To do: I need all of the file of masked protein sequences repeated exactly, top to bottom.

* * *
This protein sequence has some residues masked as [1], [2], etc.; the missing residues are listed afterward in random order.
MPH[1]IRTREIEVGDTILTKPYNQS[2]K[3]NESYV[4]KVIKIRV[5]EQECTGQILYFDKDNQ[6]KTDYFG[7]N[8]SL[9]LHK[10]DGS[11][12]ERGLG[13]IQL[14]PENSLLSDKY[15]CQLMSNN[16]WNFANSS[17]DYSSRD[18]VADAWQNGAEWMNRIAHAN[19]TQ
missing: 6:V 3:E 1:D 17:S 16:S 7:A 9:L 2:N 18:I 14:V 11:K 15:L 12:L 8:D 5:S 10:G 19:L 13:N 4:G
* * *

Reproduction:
This protein sequence has some residues masked as [1], [2], etc.; the missing residues are listed afterward in random order.
MPH[1]IRTREIEVGDTILTKPYNQS[2]K[3]NESYV[4]KVIKIRV[5]EQECTGQILYFDKDNQ[6]KTDYFG[7]N[8]SL[9]LHK[10]DGS[11][12]ERGLG[13]IQL[14]PENSLLSDKY[15]CQLMSNN[16]WNFANSS[17]DYSSRD[18]VADAWQNGAEWMNRIAHAN[19]TQ
missing: 6:V 3:E 1:D 17:S 16:S 7:A 9:L 2:N 18:I 14:V 11:K 15:L 12:L 8:D 5:S 10:G 19:L 13:N 4:G